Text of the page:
The 21 Card ESP Trick alone is worth the price. I am very partial to effects that look like big dollar effects and perform almost automatic. I literally went to bed last night playing this effect over and over in my mind and imagining how my fellow magicians will react when I perform it.
Writing about card tricks and magic in general is not extremely difficult. There’s a proverbial ton of material out there to offer fodder for the cause.. But writing about magic in a way that’s inspiring and insightful is very difficult.. and that’s why I respect Paul’s third contribution to the OPENERS & CLOSERS series.
(The parentheses are my thoughts on Paul’s descriptions..).
INTRODUCTION – An opener does NOT have to be a trick!
( Paul offers some seriously funny advice on winning your audience over at the start of your performance. Getting their support and earning their confidence is SO important, and cannot be underestimated.. You’ll learn a little biker humor along the way too.. )
The 21 Card ESP Trick – Show your version of the 21 Card Trick…but you seem to have goofed up! Then you not only deal out one card only, face down, but you also know the name of selection!
( This reminds me so much of an effect you would expect to find in Giobbi’s ‘Card College’ or Scarne’s ‘Scarne on Card Tricks’ – Very efficient, very rewarding and very much a mystery to your audience. There is NO sleight of hand, but you will fool the socks off your spectators..)
Above & Beyond – Three classics of magic combined into one fantastic card trick!
(Based on a Stewart James classic.. modified by three fellow magicians, and combined into a wonderful, sleight less effect by Paul. Above & Beyond does need a false shuffle or two, but I’m sure you guys can pull that off! Another effect you can add to your repertoire right away..)
Voodoo Reversal of Fortune – Here’s an EXCELLENT trick with the Invisible Deck!
( If you can manipulate an Invisible Deck.. you can perform Paul’s original effect with ease. Not only will you learn a convincer and a simple psychological factoid, you will also learn a cool move Paul teaches with an included video..)
Reading a Thought – Here’s is the REAL method for using a Nail-Writer and two different ways to reveal the thought-of selection!
( Not much I can add to this description.. Paul discloses HOW he uses a nail writer to fool his spectator. If you’ve ever used this extremely powerful weapon then you already understand the power. All the psychological aspects are discussed and explained..)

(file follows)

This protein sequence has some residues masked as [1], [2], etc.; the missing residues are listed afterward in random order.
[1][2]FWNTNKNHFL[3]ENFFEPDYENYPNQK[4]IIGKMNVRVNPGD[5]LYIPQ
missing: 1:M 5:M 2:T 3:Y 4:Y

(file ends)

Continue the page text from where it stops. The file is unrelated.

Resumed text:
Invisible Thread Ideas – A 5-page treatise on the use and handling of Invisible Thread!
( This is a highly informative tutorial on the intricacies of invisible thread. If you’re afraid of invisible thread, welcome to the majority. It’s my personal experience the only guys swearing by IT are the guys who use it regularly… and they are probably NOT anxious for you to read Paul’s thoughts. He talks about floating bills, napkins, playing cards, and other inanimate objects like glasses and silverware. Paul also includes his thoughts on sellers of IT and the best thread to use. Good, solid thoughts.. )
See-Through Change Bag – Construct you own change bag for pennies and make it in 5 minutes.
( Not trying to direct you too far away from card magic, this is an ideal compliment to your routine, that will allow you to add a bit of mental magic to your already-stellar act. You can create this, as Paul aptly notes, in minutes. The KISS principle personified…)
A Quickie Triumph – Explain to the audience how difficult it is to practice when you drop the cards all the time. Make the cards “right themselves” in a flash…except the selection!
( You’ll need a couple of not-too-difficult sleights to complete this effect. Paul includes a video of Steve Draun’s Midnight Shift to make the process very do-able for even beginners. I am a big fan of Triumph, and this version has the impact… without the mess..)
This is the final version of Paul’s three part Openers & Closers. I think this one might be my favorite. I’m partial to mental magic and this ebook includes several very nice effects that are ideal for any skill level. The most productive $10.00 investment you’ll make in your magic this summer. Openers & Closers 3 will be available for sale at Lybrary.com on 7/24/17..